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A Healthy Ultrasound Equipment Market

Last month, iData Research—which maintains it is “the leading global authority in medical device and pharmaceutical market research”—released a report indicating the ultrasound imaging equipment market will see consistent growth throughout the rest of the decade.

Ultrasound equipment

“The ultrasound equipment providers in the United States are likely to see stable, reliable growth in the coming years,” states an iData Research blog post from January 12, 2015. “Already a billion-dollar industry in the U.S., the ultrasound imaging equipment market is projected to pass the $2 billion mark by 2020.”

If you are interested in ultrasound technological advancements, you might like to read our article, “Making ‘Supersonic’ Strides.”

According to the CEO of iData Research, Dr. Kamran Zamanian (as quoted in a January 12th press release), generally speaking medical equipment markets spike up and down; since the ultrasound equipment market is projected to have continuous growth, that makes its performance unusual.

“New, groundbreaking technologies” and replacement sales are some of the drivers for the ultrasound equipment market’s consistent increase.

Some Highlights from iData Research’s “U.S. Diagnostic Ultrasound Imaging Equipment Market – 2015” report

  • The stability of the ultrasound equipment market in the United States is due in large part (over half) to continuous sales (including replacement sales) for cardiology and radiology segments. iData Research did find however that it is becoming trendier for radiology departments to buy smaller and more specialized (more cost-effective or budget- friendly) ultrasound devices. “Additionally, radiology ultrasound equipment sales are limited by the increasing number of hospital departments performing their own ultrasound exams, and not sending patients to radiology,” states iData Research’s blog.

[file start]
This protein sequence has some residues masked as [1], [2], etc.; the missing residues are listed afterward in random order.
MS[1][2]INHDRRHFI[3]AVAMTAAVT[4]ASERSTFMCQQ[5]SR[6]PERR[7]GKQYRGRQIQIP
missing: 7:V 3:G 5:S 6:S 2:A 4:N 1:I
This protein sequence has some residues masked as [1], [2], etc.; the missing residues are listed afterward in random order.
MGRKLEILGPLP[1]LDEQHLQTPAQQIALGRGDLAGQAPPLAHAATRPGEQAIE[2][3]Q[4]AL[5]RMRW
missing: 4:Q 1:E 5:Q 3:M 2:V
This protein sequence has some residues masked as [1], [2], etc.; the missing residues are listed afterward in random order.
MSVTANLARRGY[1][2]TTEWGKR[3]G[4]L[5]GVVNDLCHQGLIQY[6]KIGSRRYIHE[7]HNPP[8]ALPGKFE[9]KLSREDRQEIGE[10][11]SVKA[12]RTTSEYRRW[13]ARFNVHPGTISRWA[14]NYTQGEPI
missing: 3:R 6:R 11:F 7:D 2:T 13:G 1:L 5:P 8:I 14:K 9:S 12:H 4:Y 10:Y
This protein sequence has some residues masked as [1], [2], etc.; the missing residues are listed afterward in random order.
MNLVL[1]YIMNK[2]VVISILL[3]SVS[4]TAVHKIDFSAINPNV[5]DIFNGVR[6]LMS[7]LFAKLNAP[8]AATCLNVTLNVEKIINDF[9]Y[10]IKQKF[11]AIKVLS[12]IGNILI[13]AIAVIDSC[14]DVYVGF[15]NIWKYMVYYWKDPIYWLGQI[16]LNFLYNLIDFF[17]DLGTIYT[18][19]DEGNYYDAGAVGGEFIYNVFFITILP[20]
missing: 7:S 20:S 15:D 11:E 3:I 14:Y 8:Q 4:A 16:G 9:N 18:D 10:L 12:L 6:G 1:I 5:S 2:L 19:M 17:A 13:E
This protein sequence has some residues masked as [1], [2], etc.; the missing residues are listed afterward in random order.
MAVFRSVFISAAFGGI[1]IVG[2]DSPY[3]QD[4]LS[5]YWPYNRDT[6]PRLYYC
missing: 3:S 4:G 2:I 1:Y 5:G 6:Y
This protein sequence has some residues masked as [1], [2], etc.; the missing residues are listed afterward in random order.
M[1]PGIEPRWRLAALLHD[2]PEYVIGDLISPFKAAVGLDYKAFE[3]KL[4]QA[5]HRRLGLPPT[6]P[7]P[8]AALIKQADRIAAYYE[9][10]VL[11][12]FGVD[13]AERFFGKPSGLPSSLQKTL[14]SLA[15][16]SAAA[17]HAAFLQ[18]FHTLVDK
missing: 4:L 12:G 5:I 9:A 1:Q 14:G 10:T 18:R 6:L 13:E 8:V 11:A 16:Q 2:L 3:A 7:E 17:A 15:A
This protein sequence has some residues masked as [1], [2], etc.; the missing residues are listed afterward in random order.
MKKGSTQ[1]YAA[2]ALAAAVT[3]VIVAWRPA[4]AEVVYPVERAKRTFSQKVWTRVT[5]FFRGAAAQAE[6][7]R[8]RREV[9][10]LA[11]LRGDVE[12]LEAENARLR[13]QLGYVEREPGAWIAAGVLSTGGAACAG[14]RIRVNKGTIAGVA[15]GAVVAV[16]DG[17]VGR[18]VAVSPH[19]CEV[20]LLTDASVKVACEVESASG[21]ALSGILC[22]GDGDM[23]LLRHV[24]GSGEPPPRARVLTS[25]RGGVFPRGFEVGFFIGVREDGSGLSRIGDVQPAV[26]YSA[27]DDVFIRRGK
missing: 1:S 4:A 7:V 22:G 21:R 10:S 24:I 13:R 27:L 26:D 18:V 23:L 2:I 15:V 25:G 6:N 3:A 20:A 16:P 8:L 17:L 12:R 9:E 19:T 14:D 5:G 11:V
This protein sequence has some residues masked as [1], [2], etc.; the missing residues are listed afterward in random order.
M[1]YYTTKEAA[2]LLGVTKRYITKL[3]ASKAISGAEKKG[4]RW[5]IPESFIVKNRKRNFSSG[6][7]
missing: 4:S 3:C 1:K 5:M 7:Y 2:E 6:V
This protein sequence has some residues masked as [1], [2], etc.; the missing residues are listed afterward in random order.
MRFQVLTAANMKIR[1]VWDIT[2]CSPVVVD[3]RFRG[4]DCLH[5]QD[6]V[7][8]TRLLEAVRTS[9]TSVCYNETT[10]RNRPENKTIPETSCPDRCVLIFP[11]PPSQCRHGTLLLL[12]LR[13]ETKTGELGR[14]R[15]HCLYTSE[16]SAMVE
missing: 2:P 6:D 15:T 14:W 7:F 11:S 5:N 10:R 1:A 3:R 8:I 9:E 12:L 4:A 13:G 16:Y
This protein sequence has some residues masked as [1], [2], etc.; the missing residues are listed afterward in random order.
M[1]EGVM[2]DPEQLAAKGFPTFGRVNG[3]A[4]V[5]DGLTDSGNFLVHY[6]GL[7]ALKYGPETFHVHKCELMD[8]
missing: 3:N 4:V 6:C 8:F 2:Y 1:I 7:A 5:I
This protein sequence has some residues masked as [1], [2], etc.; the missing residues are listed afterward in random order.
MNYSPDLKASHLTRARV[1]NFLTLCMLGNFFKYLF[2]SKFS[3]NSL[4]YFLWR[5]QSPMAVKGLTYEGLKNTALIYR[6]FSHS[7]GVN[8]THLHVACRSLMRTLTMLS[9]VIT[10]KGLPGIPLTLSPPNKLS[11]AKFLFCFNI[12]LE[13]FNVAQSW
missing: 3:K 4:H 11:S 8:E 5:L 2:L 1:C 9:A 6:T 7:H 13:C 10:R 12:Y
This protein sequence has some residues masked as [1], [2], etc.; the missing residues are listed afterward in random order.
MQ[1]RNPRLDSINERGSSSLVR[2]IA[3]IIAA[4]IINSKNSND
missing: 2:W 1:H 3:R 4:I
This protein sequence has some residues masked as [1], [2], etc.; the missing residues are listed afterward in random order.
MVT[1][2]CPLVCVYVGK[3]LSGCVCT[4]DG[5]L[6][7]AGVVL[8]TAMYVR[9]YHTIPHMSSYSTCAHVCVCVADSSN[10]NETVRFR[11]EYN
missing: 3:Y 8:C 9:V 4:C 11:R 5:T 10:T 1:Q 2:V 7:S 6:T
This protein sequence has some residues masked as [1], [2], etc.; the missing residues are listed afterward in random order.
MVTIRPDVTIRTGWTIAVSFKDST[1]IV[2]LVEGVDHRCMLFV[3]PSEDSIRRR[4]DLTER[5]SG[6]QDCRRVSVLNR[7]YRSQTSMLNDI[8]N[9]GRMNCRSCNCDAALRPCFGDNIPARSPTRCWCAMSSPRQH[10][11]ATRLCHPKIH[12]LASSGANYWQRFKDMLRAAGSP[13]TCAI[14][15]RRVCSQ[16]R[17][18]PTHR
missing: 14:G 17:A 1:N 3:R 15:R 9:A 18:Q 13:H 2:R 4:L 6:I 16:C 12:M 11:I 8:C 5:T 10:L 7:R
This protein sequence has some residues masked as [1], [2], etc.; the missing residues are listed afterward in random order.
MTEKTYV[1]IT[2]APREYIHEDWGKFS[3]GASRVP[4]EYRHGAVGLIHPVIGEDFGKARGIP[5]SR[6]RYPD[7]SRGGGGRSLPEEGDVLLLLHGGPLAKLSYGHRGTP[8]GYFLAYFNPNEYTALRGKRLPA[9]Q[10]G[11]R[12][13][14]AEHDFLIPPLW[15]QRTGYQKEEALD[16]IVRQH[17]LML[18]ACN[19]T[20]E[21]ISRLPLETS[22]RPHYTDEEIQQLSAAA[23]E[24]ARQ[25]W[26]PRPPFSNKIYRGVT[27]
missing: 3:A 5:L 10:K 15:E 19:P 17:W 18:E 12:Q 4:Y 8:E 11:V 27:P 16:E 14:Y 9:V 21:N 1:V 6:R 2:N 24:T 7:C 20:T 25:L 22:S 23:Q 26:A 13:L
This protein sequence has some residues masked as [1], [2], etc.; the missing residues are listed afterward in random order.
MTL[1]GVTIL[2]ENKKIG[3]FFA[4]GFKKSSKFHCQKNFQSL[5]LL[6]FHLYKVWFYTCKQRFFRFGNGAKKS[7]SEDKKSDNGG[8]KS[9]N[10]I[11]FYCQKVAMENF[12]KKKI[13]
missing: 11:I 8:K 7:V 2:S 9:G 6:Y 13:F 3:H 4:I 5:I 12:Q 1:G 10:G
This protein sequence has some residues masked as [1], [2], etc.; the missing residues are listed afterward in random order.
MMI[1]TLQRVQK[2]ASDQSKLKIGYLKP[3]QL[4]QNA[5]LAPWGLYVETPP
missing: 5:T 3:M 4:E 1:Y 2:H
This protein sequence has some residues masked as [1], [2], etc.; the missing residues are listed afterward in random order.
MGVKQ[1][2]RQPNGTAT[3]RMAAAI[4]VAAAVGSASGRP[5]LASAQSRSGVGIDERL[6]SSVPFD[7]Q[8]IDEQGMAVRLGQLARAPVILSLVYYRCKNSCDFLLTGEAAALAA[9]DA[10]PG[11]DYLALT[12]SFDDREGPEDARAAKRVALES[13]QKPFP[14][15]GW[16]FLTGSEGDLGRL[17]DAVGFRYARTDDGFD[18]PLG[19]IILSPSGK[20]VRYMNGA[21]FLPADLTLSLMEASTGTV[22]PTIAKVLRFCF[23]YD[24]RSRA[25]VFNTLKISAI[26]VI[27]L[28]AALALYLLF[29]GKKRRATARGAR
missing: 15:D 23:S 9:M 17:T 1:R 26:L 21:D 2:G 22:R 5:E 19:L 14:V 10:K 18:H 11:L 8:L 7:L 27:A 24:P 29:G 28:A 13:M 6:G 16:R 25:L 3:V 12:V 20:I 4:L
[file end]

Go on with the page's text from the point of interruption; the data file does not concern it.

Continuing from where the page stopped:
• According to iData Research, as “radiation-free needle placement procedures” expand in scope, so too will the demand for point-of-care ultrasound devices. (Examples of “radiation-free needle placement procedures” using ultrasound might include biopsies, fluid drainage, anesthesia and other types of procedures.) For instance, according to iData Research, anaesthesiologists more than doubled their number of procedures they performed using ultrasound between 2010 and 2013.
  • iData Research says that GE Healthcare, Philips and SonoSite are responsible for over half of the U.S. ultrasound imaging equipment market, but that there are more than 15 other companies worth noting and that are on investors’ radars.
  • The “U.S. Diagnostic Ultrasound Imaging Equipment Market – 2015” report describes the ultrasound equipment market for cardiology and radiology segments, as well as obstetrics & gynecology, urology, surgery, vascular, breast, ophthalmicand point of care segments. The report also describes equipment in terms of procedures, from endoscopic and guidance to cardiac and diagnostic radiology ultrasound procedures.

POCUS: What is Point of Care Ultrasound?

In their New England Journal of Medicine (2011, Vol. 364) article, Christopher L. Moore, M.D., and Joshua A. Copel, M.D. wrote: “Over the past two decades, ultrasound equipment has become more compact, higher quality, and less expensive, which has facilitated the growth of point-of-care ultrasonography — that is, ultrasonography performed and interpreted by the clinician at the bedside.”

This may spark the question: with a range of healthcare providers, from emergency physicians to paramedics, potentially performing point-of-care ultrasound, will this make sonographers obsolete?

“The ultrasound technology evolution does not signify the demise of the diagnostic medical sonography profession,” states the Society of Diagnostic Medical Sonography (SDMS). “Instead, the technology permits the application of ultrasound in new ways that, if performed properly, can improve patient care and safety.”

To read the SDMS’ full Position Statement Background on Point-of-Care Ultrasound Imaging, visit:


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